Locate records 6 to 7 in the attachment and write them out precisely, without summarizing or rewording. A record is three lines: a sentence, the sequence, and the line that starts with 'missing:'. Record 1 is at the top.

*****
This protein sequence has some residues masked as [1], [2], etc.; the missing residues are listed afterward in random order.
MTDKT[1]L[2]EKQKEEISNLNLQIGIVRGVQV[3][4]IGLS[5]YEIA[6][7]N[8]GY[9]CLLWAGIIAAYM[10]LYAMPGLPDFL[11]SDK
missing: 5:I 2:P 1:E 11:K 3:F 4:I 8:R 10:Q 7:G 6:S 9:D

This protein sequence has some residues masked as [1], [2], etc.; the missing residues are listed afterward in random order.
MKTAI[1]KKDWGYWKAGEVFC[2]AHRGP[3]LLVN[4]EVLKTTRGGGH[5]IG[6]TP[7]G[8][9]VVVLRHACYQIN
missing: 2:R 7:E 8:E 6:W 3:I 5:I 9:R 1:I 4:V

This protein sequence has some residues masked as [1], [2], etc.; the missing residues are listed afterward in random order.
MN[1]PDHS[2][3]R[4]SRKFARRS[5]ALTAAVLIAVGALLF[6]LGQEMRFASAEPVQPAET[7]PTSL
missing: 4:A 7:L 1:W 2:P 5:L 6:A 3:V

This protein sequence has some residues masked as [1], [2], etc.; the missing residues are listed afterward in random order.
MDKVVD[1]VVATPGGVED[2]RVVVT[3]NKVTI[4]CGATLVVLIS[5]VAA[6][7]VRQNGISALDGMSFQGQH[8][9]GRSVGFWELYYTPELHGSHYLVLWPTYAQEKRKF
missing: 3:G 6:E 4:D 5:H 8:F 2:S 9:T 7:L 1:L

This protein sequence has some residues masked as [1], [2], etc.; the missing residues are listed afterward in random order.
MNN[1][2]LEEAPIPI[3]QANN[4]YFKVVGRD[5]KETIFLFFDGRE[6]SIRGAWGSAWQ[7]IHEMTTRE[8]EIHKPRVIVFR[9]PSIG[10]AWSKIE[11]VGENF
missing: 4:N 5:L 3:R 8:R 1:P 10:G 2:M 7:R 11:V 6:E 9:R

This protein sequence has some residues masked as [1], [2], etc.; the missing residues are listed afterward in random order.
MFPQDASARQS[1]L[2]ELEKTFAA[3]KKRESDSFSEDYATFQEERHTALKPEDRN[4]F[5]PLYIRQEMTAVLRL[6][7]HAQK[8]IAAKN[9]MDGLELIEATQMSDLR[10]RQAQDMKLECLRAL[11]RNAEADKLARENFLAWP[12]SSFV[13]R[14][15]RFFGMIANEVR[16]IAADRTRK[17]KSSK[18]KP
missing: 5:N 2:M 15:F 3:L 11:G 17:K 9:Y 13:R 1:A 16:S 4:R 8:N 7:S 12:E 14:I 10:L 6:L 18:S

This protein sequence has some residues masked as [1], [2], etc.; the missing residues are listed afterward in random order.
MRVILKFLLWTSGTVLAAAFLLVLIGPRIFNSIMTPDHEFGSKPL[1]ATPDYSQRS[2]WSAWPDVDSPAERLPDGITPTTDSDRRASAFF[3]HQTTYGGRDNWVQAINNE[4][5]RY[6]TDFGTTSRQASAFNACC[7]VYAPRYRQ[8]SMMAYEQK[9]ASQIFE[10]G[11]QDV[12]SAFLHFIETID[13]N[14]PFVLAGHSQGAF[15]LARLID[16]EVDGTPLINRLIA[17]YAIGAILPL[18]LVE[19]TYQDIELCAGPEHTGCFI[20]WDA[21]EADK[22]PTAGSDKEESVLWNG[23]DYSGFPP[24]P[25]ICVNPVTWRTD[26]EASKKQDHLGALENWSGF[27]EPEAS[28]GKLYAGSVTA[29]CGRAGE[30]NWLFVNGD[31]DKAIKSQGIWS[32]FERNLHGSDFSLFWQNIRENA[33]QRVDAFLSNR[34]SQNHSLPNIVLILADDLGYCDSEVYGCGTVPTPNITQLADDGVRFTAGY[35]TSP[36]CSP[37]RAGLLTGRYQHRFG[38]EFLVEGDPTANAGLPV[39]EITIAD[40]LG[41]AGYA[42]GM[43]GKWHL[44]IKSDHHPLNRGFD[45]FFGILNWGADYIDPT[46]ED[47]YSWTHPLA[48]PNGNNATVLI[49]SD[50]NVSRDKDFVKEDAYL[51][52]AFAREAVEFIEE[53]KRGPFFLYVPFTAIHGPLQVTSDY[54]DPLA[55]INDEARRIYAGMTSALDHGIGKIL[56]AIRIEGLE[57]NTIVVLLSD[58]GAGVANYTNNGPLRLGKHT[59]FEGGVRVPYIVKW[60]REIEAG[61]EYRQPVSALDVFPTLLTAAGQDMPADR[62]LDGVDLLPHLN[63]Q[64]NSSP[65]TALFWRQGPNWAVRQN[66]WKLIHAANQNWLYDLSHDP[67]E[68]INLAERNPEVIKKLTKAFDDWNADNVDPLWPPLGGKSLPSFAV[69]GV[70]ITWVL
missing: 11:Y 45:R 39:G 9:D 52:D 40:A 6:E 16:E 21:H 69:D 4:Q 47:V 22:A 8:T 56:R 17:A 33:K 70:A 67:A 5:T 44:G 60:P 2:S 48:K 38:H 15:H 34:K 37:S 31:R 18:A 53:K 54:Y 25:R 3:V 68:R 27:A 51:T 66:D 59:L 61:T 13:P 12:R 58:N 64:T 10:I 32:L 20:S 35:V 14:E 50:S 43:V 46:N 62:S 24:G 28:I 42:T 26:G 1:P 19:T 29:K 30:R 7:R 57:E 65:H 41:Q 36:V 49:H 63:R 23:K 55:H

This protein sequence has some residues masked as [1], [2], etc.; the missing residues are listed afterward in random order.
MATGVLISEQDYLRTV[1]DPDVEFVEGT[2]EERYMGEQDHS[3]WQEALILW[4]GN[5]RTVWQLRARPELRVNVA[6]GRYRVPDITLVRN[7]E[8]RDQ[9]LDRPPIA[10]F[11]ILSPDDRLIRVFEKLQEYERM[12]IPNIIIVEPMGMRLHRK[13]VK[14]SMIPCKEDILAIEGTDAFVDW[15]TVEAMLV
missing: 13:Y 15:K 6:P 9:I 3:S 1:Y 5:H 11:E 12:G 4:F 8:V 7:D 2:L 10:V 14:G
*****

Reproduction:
This protein sequence has some residues masked as [1], [2], etc.; the missing residues are listed afterward in random order.
MFPQDASARQS[1]L[2]ELEKTFAA[3]KKRESDSFSEDYATFQEERHTALKPEDRN[4]F[5]PLYIRQEMTAVLRL[6][7]HAQK[8]IAAKN[9]MDGLELIEATQMSDLR[10]RQAQDMKLECLRAL[11]RNAEADKLARENFLAWP[12]SSFV[13]R[14][15]RFFGMIANEVR[16]IAADRTRK[17]KSSK[18]KP
missing: 5:N 2:M 15:F 3:L 11:G 17:K 9:Y 13:R 1:A 16:S 4:R 8:N 7:S 12:E 14:I 10:L 6:L 18:S

This protein sequence has some residues masked as [1], [2], etc.; the missing residues are listed afterward in random order.
MRVILKFLLWTSGTVLAAAFLLVLIGPRIFNSIMTPDHEFGSKPL[1]ATPDYSQRS[2]WSAWPDVDSPAERLPDGITPTTDSDRRASAFF[3]HQTTYGGRDNWVQAINNE[4][5]RY[6]TDFGTTSRQASAFNACC[7]VYAPRYRQ[8]SMMAYEQK[9]ASQIFE[10]G[11]QDV[12]SAFLHFIETID[13]N[14]PFVLAGHSQGAF[15]LARLID[16]EVDGTPLINRLIA[17]YAIGAILPL[18]LVE[19]TYQDIELCAGPEHTGCFI[20]WDA[21]EADK[22]PTAGSDKEESVLWNG[23]DYSGFPP[24]P[25]ICVNPVTWRTD[26]EASKKQDHLGALENWSGF[27]EPEAS[28]GKLYAGSVTA[29]CGRAGE[30]NWLFVNGD[31]DKAIKSQGIWS[32]FERNLHGSDFSLFWQNIRENA[33]QRVDAFLSNR[34]SQNHSLPNIVLILADDLGYCDSEVYGCGTVPTPNITQLADDGVRFTAGY[35]TSP[36]CSP[37]RAGLLTGRYQHRFG[38]EFLVEGDPTANAGLPV[39]EITIAD[40]LG[41]AGYA[42]GM[43]GKWHL[44]IKSDHHPLNRGFD[45]FFGILNWGADYIDPT[46]ED[47]YSWTHPLA[48]PNGNNATVLI[49]SD[50]NVSRDKDFVKEDAYL[51][52]AFAREAVEFIEE[53]KRGPFFLYVPFTAIHGPLQVTSDY[54]DPLA[55]INDEARRIYAGMTSALDHGIGKIL[56]AIRIEGLE[57]NTIVVLLSD[58]GAGVANYTNNGPLRLGKHT[59]FEGGVRVPYIVKW[60]REIEAG[61]EYRQPVSALDVFPTLLTAAGQDMPADR[62]LDGVDLLPHLN[63]Q[64]NSSP[65]TALFWRQGPNWAVRQN[66]WKLIHAANQNWLYDLSHDP[67]E[68]INLAERNPEVIKKLTKAFDDWNADNVDPLWPPLGGKSLPSFAV[69]GV[70]ITWVL
missing: 11:Y 45:R 39:G 9:D 52:D 40:A 6:E 16:E 21:H 69:D 4:Q 47:V 22:A 8:T 56:R 17:A 33:K 70:A 67:A 5:T 44:G 60:P 2:S 48:K 38:H 15:H 34:K 37:S 31:R 18:A 53:K 54:Y 25:R 3:V 68:R 27:A 51:T 66:D 59:L 61:T 13:P 12:R 58:N 64:T 10:I 32:L 20:S 35:V 14:E 50:S 43:V 46:N 62:S 24:G 28:I 42:T 26:G 1:P 19:T 29:K 30:R 7:R 57:E 65:H 41:Q 36:V 49:H 63:R 23:K 55:H